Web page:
The clock is ticking away on the so-called “Brexit” when the United Kingdom officially says “cheerio” to the European Union—but as is the timer on how the country will handle heightened REACH registration requirements once Brexit is official.
We know that the last and lowest tonnage threshold for REACH registration of substances placed on the EU market goes into effect on May 31, 2018—10 months before the Brexit deadline. In this case, the end game is quite complex as the REACH regulations were negotiated years ago and the goal was straightforward before the Brexit vote took place last year: Just follow the rules of REACH.
Complicating matters, however, is the fact that a majority of Scotland’s and Northern Ireland’s citizens voted to remain in the EU. As The Telegraph reported, a Scottish independence referendum is a possibility that could potentially destabilize “the U.K. constitutional settlement with potential knock-on effects for Northern Ireland.”
Better fix a cup of tea; things are about to get interesting.
As we’ve written before, under the European Chemicals Agency, better known as ECHA, companies must start reporting certain chemical substances imported into European Union countries with the threshold dropping next year to 1 ton from 100 tons as part of the REACH regulatory timeline. It’s likely to be a huge headache, especially for small and medium-size companies.
All of this takes place right before we head into unchartered waters with Brexit.
Since the European Union was formed in 1993 via the Maastricht Treaty, no country has left the group. Well, that’s about to change. So will the United Kingdom enforce the heightened REACH rules for 10 months before dropping it altogether or enforce it and establish its own U.K. REACH?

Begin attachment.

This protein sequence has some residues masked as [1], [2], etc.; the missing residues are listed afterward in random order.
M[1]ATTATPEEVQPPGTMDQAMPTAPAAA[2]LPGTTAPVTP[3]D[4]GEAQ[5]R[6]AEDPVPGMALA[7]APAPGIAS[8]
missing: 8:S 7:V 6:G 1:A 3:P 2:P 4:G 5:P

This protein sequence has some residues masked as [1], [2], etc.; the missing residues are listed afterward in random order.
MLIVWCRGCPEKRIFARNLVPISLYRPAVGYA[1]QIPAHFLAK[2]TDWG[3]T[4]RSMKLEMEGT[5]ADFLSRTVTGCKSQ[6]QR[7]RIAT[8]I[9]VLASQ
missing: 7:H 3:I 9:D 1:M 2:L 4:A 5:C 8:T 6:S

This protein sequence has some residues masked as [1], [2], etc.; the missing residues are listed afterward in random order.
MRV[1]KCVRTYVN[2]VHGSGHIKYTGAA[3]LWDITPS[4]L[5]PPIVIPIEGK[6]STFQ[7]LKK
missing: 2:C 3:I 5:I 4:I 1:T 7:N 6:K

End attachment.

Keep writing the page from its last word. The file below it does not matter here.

The U.K. could also go the Icelander, Norwegian and Liechtensteiner route and become part of the European Economic Area, which would mean it would still follow the REACH rules but take an arm’s-length approach to formally being a part of the official European Union. There’s also an unlikely but possible scenario that the U.K. “pulls a Switzerland” and stays out of the EU and EEA completely but remains a part of the European single market.
What we’re hearing is that participation and compliance will likely remain unchanged because this type of a transition could take years, and the U.K. will continue to be a huge trading partner with the EU regardless of Brexit.
Of course, as Chemical Watch reported, Elizabeth Shepherd, a partner at the law firm Eversheds Sutherland, told the House of Commons Environmental Audit Committee: “Unless we have some sort of transitional arrangement that will kick in when we leave the EU, I think there is a very real risk of a market freeze on product supply.”
Additionally, Nishma Patel, the policy director of the U.K.’s Chemical Industries Association, gave three key things she hopes the government will address regarding REACH following Brexit during her response to a question during a House of Commons Environmental Audit Committee evidence session in February:
- Make sure the U.K. has the right transitional arrangements in place to ensure “U.K. companies can still access and import to the European market and vice versa.”
- Make sure that “all the existing compliance work that U.K. companies have done—the investment that they’ve made at the moment—doesn’t just simply vanish overnight and that remains valid and recognized for the EU and the U.K.”
- Make sure that, with REACH 2018, there’s a mutual recognition system in place so that companies can continue to do business in the EU marketplace.
There are a couple of things we do know: Britain’s affiliation with the EU has been in many ways tenuous for decades and that Brexit is going to cause headaches for companies that sell products containing chemicals in Europe. While we don’t have a crystal ball allowing us to see exactly how this will play out, know that Sphera will continue to monitor the situation and update its products accordingly.
Brexit will be hectic; there’s no question about it. That’s why a solid solution is so critical to help companies keep up with substantive rule changes to substances.